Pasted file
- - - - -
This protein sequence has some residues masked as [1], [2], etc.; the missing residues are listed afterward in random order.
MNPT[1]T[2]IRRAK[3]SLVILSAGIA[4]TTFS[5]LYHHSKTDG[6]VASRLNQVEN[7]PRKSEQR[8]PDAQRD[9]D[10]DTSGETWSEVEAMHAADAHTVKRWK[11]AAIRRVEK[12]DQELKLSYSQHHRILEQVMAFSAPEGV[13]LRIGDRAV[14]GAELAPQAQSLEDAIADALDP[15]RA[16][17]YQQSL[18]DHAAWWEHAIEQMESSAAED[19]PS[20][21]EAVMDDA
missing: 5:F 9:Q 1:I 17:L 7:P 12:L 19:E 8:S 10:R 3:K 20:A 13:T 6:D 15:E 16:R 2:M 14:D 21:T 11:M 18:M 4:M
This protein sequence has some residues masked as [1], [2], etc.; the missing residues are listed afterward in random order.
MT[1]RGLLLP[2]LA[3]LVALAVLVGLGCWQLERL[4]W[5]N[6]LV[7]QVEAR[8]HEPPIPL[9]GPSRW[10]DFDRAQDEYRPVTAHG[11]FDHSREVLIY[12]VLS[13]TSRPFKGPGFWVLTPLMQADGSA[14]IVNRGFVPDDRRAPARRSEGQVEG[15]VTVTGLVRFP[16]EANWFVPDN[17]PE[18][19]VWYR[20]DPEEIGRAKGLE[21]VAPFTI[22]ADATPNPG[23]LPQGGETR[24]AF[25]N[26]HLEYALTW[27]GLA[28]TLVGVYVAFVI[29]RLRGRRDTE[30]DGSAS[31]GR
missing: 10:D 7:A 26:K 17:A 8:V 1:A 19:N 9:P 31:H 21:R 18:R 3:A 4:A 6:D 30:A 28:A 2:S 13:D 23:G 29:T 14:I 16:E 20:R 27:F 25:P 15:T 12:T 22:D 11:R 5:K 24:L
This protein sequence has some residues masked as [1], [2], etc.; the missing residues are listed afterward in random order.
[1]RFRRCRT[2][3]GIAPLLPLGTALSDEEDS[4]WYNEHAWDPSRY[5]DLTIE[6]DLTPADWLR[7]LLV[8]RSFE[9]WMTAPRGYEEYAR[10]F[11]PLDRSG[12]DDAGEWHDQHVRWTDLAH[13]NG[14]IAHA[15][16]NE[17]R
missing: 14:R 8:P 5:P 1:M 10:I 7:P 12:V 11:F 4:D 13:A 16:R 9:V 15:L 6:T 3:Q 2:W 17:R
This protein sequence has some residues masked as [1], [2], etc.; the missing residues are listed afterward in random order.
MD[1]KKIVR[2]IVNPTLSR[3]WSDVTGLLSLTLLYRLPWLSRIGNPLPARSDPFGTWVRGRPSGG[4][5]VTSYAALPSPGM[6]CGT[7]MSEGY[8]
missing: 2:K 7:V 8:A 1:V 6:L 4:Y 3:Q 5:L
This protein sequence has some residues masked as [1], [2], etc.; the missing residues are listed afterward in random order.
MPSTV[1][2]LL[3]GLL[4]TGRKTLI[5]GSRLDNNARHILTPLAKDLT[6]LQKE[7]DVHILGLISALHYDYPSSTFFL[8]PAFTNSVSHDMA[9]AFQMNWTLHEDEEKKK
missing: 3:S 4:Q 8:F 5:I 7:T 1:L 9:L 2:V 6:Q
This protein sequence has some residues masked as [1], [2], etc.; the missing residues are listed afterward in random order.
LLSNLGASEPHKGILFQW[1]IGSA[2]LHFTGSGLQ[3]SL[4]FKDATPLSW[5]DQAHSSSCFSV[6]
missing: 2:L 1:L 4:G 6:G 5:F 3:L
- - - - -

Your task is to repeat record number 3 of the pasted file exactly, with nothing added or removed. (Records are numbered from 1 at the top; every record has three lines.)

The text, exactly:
This protein sequence has some residues masked as [1], [2], etc.; the missing residues are listed afterward in random order.
[1]RFRRCRT[2][3]GIAPLLPLGTALSDEEDS[4]WYNEHAWDPSRY[5]DLTIE[6]DLTPADWLR[7]LLV[8]RSFE[9]WMTAPRGYEEYAR[10]F[11]PLDRSG[12]DDAGEWHDQHVRWTDLAH[13]NG[14]IAHA[15][16]NE[17]R
missing: 14:R 8:P 5:P 1:M 10:I 7:P 12:V 11:F 4:D 13:A 16:R 9:V 15:L 6:T 3:Q 2:W 17:R